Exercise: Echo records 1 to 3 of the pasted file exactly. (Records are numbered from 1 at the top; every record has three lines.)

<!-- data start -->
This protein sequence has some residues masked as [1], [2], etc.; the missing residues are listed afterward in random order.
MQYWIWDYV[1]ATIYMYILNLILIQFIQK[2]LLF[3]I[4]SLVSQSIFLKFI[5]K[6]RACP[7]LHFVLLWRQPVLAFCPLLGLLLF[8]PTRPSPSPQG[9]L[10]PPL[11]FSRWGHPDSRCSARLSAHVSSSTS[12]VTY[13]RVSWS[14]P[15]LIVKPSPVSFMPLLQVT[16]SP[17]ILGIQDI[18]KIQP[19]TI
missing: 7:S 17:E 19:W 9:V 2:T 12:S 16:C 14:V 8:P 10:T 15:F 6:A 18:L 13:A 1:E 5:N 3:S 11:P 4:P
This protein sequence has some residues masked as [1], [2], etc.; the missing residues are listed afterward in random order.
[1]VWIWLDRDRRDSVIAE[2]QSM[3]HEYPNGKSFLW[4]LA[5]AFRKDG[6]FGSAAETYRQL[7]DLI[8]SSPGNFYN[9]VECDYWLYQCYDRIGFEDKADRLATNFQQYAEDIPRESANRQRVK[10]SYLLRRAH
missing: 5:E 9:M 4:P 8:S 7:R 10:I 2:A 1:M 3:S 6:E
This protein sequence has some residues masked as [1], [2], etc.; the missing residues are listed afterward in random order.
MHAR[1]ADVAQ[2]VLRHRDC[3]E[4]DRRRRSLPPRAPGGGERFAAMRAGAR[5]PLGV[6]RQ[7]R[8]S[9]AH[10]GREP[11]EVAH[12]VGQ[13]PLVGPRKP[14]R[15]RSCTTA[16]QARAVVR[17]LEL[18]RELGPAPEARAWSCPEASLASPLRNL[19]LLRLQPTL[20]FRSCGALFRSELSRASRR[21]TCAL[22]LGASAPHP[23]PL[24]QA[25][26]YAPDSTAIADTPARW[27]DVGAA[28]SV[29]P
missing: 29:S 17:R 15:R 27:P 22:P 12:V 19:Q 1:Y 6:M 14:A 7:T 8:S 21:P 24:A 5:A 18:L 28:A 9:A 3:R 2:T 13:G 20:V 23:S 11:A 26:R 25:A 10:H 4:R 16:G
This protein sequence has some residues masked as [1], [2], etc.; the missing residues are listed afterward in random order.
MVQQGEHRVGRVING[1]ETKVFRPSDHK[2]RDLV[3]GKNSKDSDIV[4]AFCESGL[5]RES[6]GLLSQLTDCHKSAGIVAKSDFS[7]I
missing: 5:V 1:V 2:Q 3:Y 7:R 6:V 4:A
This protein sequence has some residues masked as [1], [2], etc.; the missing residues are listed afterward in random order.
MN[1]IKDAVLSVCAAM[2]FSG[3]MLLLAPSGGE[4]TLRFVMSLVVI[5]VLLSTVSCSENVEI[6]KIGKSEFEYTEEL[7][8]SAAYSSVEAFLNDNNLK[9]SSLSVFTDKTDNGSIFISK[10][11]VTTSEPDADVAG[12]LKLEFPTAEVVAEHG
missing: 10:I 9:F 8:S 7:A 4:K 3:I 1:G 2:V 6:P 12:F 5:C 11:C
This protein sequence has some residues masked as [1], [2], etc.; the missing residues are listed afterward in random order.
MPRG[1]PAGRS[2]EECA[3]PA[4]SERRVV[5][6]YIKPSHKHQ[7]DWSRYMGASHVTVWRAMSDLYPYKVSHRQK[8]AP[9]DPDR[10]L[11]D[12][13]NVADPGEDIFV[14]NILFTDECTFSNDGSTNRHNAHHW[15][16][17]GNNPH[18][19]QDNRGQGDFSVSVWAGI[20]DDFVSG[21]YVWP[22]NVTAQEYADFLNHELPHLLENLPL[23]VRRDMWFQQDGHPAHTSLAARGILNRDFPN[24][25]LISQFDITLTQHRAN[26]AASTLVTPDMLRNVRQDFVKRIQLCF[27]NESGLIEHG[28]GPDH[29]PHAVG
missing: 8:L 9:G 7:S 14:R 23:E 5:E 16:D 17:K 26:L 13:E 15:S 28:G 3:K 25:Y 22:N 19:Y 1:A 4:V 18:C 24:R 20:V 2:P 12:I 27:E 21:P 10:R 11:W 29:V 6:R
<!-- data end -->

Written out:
This protein sequence has some residues masked as [1], [2], etc.; the missing residues are listed afterward in random order.
MQYWIWDYV[1]ATIYMYILNLILIQFIQK[2]LLF[3]I[4]SLVSQSIFLKFI[5]K[6]RACP[7]LHFVLLWRQPVLAFCPLLGLLLF[8]PTRPSPSPQG[9]L[10]PPL[11]FSRWGHPDSRCSARLSAHVSSSTS[12]VTY[13]RVSWS[14]P[15]LIVKPSPVSFMPLLQVT[16]SP[17]ILGIQDI[18]KIQP[19]TI
missing: 7:S 17:E 19:W 9:V 2:T 12:S 16:C 14:V 8:P 10:T 15:F 6:A 18:L 13:A 1:E 5:N 3:S 11:P 4:P
This protein sequence has some residues masked as [1], [2], etc.; the missing residues are listed afterward in random order.
[1]VWIWLDRDRRDSVIAE[2]QSM[3]HEYPNGKSFLW[4]LA[5]AFRKDG[6]FGSAAETYRQL[7]DLI[8]SSPGNFYN[9]VECDYWLYQCYDRIGFEDKADRLATNFQQYAEDIPRESANRQRVK[10]SYLLRRAH
missing: 5:E 9:M 4:P 8:S 7:R 10:I 2:A 1:M 3:S 6:E
This protein sequence has some residues masked as [1], [2], etc.; the missing residues are listed afterward in random order.
MHAR[1]ADVAQ[2]VLRHRDC[3]E[4]DRRRRSLPPRAPGGGERFAAMRAGAR[5]PLGV[6]RQ[7]R[8]S[9]AH[10]GREP[11]EVAH[12]VGQ[13]PLVGPRKP[14]R[15]RSCTTA[16]QARAVVR[17]LEL[18]RELGPAPEARAWSCPEASLASPLRNL[19]LLRLQPTL[20]FRSCGALFRSELSRASRR[21]TCAL[22]LGASAPHP[23]PL[24]QA[25][26]YAPDSTAIADTPARW[27]DVGAA[28]SV[29]P
missing: 29:S 17:R 15:R 27:P 22:P 12:V 19:Q 1:Y 6:M 14:A 7:T 8:S 21:P 24:A 5:A 18:L 28:A 9:A 3:R 2:T 13:G 20:V 23:S 11:A 26:R 25:A 10:H 4:R 16:G